One of the most vital skills needed by psychotherapists and hypnotherapists is the ability to relieve or completely eliminate trauma and its related disorders. In this blogpost we will be looking at highly effective ways to remove the effects of horrible past events and help clients find a better future; a future that is free from emotional and physical pain.
As a hypnotist and educator, I don’t provide clients with the means to live with their suffering. Instead, the aim will always be to clear up the negative influences that are quite literally keeping them “stuck” in what can seem like a necessary evil. An intervention doesn’t always work. But when it does work, the result can seem like magic.
Amazingly too, it doesn’t seem to matter at all how long the person has had the problem. A fifty year old phobia can be relieved as easily as the effects of something that happened just last week.
Having worked with sexual assault victims, phobic people, PTSD and those who’ve suffered horrible loss and grief, I have seen absolute transformation happen in front of my eyes, as frightened, dysfunctional sufferers regain their dignity and happiness.
I am not a doctor or a psychologist. But I’ve trained many medical professionals (including psychiatrists) who are now using the very same techniques that we’ll be looking at.
But first a caveat:
This information is not a substitute for medical or psychological care, nor is it intended to help diagnose or solve anyone’s problems. It is purely educational, and examines the techniques and methods that (in my opinion) work quickly and also thoroughly.
So let’s begin…
What exactly do I mean by trauma?
Trauma is a very general term for a negative emotional state, caused by mental or emotional stress, or physical injury. In this category, we can put phobias, PTSD, etc., that result in fear, depression, avoidance, and a lot of other things.
But let’s keep it simple, with the definition I use:
Trauma is the negative effect on someone due to something bad that happened. Whether it’s a car crash, loss of a loved one, financial ruin, or sexual abuse, it all has a bad effect. It also includes events that the person believed happened, whether or not they actually occurred. That’s because we don’t respond to “real” world events. We respond to how we internally represent them in our own minds.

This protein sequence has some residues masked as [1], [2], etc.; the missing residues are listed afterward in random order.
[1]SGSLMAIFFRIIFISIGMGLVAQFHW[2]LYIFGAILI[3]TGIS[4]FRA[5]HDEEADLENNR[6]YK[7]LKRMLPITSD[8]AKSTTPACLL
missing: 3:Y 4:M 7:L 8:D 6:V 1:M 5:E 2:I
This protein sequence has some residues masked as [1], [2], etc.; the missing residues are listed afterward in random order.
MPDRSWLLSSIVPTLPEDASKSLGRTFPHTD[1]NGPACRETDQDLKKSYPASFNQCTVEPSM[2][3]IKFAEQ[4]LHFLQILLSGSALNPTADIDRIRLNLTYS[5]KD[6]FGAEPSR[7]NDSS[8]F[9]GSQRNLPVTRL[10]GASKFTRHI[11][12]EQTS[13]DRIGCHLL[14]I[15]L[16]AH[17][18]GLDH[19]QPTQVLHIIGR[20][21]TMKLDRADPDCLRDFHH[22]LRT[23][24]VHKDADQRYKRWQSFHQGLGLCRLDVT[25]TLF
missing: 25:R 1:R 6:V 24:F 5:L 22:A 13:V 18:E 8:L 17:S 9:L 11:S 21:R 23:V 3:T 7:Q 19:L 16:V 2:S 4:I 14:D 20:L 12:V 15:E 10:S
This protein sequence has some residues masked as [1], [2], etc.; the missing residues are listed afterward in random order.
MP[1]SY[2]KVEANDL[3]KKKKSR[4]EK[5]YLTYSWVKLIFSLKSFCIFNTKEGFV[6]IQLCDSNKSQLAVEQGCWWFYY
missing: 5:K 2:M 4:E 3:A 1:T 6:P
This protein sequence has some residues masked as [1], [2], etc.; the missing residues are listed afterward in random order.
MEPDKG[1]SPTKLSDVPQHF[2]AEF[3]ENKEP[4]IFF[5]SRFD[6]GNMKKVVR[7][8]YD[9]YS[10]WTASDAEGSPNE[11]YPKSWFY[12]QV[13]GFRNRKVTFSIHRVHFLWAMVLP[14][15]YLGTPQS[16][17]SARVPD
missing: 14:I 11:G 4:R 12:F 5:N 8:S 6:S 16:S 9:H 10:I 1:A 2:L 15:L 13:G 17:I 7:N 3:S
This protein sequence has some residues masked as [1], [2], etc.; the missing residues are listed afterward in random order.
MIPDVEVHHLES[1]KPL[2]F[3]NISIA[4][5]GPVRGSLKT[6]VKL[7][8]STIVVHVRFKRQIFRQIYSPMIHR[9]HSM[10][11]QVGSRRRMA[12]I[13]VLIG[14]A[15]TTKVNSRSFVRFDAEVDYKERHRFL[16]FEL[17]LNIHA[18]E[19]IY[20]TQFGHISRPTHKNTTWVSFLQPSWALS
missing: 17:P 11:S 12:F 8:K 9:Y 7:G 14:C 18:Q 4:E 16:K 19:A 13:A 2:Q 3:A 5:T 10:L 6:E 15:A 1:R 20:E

When I teach my students, they learn to work with the principle: Detraumatize first.
This means that whatever symptoms or needs a person comes in with, eliminating the negative power of the past will give them a head start so they can at least begin to function normally again.
THE SWIMMER AND THE GOLD MEDAL
For example, I worked with a world-class swimmer a few years ago. He came to me because although he was extremely fast, when he swam the 200 metre freestyle race, he would always miss his third and final turn. In his excitement of being ahead of the other swimmers, he’d turn too soon, and go from being in the lead, to finishing dead last.
Naturally, I could have worked with him to install hypnotic suggestions to turn at the correct instant, which is what I eventually did. But when I interviewed him extensively, I detected a lasting effect from his most recent race that made him feel terrible.
He was suffering trauma from his failures, and his self-confidence had taken a beating. He felt humiliated in front of his peers. So following my own advice, I de-traumatized him first. I ran a program to release the negative charge from the failed swimming events. By taking away the negative effects, he became free to work on building some positive resources.
The result of this session was an immediate change that lead to him winning gold medals at the world Police and Fire games.
Although I might have been able to help him get there without removing the effects of his past failures, starting with a clean slate probably made all the difference. You can think of it as removing shrapnel before stitching up a wound. It just makes sense.
EFFECTS OF UNTREATED TRAUMA
Trauma that is left untreated can result in numerous ongoing problems. It makes little difference whether the initial trauma was physical, like a car accident, or emotional, such as a seeing horrific event. In either case, the person may have ongoing symptoms, like insomnia, confusion, sadness, or anxiety. There may be panic attacks, digestive disturbances, nightmares, or chronic pain.
Amazingly, by simply removing the effects of the past event, symptoms can often vanish completely, regardless of how long they’ve been present.
A RAPE VICTIM’S STORY
In the mid 1990s I had an office in the upscale Beach area of Toronto. I was seeing a lot of clients in those days, many who were sent to me by their physicians. One in particular stands out in my mind, because of the severity of her symptoms, and how rapidly she improved in one session.
Maureen (not her real name) was an attractive and personable woman in her late thirties. She had experienced the horror of a series of multiple rapes by a male relative, when she was a young girl. A friend had sent her to me to see if I could help her.
Her suffering was terrible. She had near-constant back pain, headaches, stomach cramps, flashbacks, nightmares, and anxiety. If you extended your hands toward her she would panic and become violent.
Amazingly, in a little over an hour, she transformed in front of my eyes. Her pain and anxiety disappeared in that one session and to the best of my knowledge, never came back again.